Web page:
Google plans to spend more than $1 billion to build a new campus in New York City, joining Apple and Amazon in real estate land grabs outside California.
Google already has an office in New York City, its first outside California, which now has more than 7,000 employees working on search, ads, Maps, YouTube, Cloud, technical infrastructures, sales, partnerships and research, Porat says. Google started in New York in 2000, with a one-person sales office operating out of a Starbucks on 86th St.
Earlier this year, Google announced the $2.4 billion purchase of Manhattan Chelsea Market and plans to lease additional space at Pier 57 in New York. (See Alphabet Splashes $7.7B on Capex Spree.)
The company hopes to start moving into the two Hudson Street buildings by 2020, and another on Washington Street -- part of the same Hudson Street complex -- in 2022, once construction is compete. Google Hudson Square will be the primary location for Google's New York-based Global Business Organization, Porat says.
Porat touts contributions that Google has made to local communities. The company contributed more than $150 million in grants and employee matching to New York nonprofits, as well as supporting public resources such as parks, free WiFi, community monuments and education. Google hasn't pursued incentives from New York, according to the Wall Street Journal.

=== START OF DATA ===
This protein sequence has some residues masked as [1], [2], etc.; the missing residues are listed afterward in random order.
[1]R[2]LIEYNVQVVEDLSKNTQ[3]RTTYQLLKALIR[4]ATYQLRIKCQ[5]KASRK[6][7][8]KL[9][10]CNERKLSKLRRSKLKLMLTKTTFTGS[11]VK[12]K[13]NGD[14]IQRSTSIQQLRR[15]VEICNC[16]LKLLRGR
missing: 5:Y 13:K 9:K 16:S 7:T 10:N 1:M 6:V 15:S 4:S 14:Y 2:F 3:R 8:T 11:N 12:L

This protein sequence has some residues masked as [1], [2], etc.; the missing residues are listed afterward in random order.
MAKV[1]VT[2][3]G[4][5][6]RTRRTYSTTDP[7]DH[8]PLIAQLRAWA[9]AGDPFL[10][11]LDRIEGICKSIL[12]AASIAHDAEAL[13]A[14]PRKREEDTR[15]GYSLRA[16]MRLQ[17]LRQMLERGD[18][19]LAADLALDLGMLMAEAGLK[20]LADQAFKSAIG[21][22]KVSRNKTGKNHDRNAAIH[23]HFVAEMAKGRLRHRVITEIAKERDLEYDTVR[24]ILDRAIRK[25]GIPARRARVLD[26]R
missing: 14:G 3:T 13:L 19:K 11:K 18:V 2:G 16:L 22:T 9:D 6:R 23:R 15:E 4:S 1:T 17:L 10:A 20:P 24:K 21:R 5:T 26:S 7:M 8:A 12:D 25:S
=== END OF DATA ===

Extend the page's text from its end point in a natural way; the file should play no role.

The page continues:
That's in stark contrast with Amazon.com Inc. (Nasdaq: AMZN), which will benefit from more than $2.4 billion in incentives from three states, which has proven controversial with citizens. Amazon said in November it plans new headquarters in New York City and northern Virginia, as well as a shipping center in Tennessee, investing $5 billion and creating more than 50,000 jobs. (See Amazon Selects NYC & Northern Virginia for New HQ.)
Apple Inc. (Nasdaq: AAPL) said last week it plans a $1 billion campus in Austin, Texas, part of a nationwide expansion that includes a five-year, $10 billion data center investment. (See Apple to Build $1B Austin Campus & $10B Nationwide Data Center Expansion.)
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— Mitch Wagner Executive Editor, Light Reading